Despite worries over the "fiscal cliff", a tumultuous presidential election and Superstorm Sandy, the nation's retailers added 728,000 new jobs over the holiday season this year, reported the Associated Press.
Holiday hiring was up 10.3 percent over last year, resulting in the highest year-end bump in the retail sector since 2006, according to an analysis of government job data by Chicago-based Challenger, Gray & Christmas.
The company's CEO John A. Challenger said that the level of holiday hiring in the retail industry was "remarkable."
"More people are working, but many are still under-employed, and as a result, wages have remained stubbornly low," he told AP.
"So spending power this year was not necessarily greater than a year ago. Additionally, more people are shopping online, where increased holiday demand is more easily met without adding a lot of seasonal workers. Yet, despite these factors, brick-and-mortar retailers moved forward with increased hiring."
According to the Los Angeles Times, most of the hiring happened early in the season, in October and November, when 640,000 jobs were added. Hiring in December actually dropped significantly compared to last year.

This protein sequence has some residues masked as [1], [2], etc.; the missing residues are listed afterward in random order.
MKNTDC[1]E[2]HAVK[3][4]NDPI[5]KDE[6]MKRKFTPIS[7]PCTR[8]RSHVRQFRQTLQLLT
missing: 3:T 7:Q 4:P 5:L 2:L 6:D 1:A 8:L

"An early Thanksgiving, which meant earlier Black Friday sales, may have contributed to an earlier hiring surge," Challenger told the LA Times.
On Friday, the Labor Department reported that payrolls rose by 155,000 in December. That figure was just enough to keep up with population growth but did not mean enough jobs to lower the unemployment rate, which remained at 7.8 percent, reported NBC News.
The new jobs leave the number of unemployed Americans essentially unchanged at 12.2 million. The number of unemployed is significantly down from its peak of 15.4 million in October 2009, but nearly two times the number from March 2007.